The wind was erratic. A cold front was coming through. Dair worried about such times. If the wind blew away from Zeus’s sensitive IED-trained nose, he would not pick up the scent of the deadly explosive buried just beneath the ground. If the wind blew toward his nose, he would pick up the scent.

She felt her spinal column crawling with danger. Dair thought it was because they were going to try and capture the HVT on the other side of this ridge at a small mud and stone house that Taliban often used as a stopover and meeting place.

She’d like nothing better than to get this bastard who was responsible for the repeated attacks on the Afghan village. No one wanted him more than she and Zeus did. The villagers knew the team was armed, and as they watched them troop out beyond the huge wooden gates, shutting them behind them at dusk, they knew something deadly was up. Dair had seen the worry in many of the men’s eyes. They relied on their A-team for medical services, for extra food, clothing, and shoes for their children given by U.S. charities. They did not want the team being killed by the Taliban. Dair had seen it written silently in their expressions.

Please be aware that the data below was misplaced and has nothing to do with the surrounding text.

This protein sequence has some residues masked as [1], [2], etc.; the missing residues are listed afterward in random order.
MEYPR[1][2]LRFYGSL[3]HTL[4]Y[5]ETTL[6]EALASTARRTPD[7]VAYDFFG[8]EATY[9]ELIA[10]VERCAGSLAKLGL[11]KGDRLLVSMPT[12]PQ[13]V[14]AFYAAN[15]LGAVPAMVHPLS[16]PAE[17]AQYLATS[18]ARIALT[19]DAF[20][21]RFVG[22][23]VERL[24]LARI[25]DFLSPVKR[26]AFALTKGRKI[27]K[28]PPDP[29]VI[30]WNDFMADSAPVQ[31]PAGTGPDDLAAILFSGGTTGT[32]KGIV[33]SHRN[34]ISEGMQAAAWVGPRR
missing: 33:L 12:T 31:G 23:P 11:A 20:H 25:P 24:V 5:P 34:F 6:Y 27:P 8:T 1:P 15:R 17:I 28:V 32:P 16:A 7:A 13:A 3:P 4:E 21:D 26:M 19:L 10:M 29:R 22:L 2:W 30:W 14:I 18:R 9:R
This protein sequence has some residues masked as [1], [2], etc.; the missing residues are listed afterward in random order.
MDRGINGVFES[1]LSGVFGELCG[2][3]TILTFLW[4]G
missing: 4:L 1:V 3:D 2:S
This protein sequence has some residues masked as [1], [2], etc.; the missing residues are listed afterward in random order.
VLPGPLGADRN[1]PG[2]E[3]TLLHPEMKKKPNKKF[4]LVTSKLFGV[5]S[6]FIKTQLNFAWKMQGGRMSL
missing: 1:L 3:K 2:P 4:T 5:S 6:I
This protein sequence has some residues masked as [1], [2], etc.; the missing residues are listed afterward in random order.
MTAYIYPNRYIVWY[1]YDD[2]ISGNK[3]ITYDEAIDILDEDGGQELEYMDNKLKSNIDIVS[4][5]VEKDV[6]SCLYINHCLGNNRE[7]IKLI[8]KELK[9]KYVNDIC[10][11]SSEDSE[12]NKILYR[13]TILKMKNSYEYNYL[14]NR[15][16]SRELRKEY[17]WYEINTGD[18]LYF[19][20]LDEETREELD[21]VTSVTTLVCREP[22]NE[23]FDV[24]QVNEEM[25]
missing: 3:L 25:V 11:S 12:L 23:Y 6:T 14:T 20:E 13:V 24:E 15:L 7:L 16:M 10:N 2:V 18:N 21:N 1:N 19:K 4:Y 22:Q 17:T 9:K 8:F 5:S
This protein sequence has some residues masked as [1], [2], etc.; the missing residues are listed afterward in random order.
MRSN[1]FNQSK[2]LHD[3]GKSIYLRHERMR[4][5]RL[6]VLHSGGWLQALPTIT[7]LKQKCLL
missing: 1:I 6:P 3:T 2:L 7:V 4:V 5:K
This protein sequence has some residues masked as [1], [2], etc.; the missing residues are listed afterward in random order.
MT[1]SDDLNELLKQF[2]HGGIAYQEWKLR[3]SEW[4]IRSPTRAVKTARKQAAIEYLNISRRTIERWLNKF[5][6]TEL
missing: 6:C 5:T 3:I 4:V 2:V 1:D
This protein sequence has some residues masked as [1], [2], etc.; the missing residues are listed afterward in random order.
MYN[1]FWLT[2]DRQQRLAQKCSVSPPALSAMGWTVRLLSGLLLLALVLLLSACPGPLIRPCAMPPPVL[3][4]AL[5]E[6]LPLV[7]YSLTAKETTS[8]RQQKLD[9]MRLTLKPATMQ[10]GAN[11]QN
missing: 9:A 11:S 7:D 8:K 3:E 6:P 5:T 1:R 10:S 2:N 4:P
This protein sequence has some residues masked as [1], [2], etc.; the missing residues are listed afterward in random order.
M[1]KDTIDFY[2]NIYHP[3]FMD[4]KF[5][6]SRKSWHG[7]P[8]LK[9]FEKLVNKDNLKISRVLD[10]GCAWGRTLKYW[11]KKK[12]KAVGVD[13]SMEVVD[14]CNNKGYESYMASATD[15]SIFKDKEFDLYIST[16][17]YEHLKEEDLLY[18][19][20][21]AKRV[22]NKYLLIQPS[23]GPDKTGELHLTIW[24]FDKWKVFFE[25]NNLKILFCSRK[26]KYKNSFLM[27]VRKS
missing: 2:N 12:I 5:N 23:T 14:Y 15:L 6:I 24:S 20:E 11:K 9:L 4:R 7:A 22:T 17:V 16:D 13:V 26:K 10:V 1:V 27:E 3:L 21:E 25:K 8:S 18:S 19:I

She wore a level three Kevlar vest, the weight of the ceramic plates making her breathing harder as they continued the steep climb toward the ridge line. It weighed thirty extra pounds upon her frame. Her M-4 carbine was hanging across her chest. Her drop holster with a .45 pistol was strapped to her right thigh.

Her friends, the rest the A-team, moved like silent ghosts behind her. They trusted that Zeus would find any IEDs buried on the only path up this slope, before one of them stepped on it.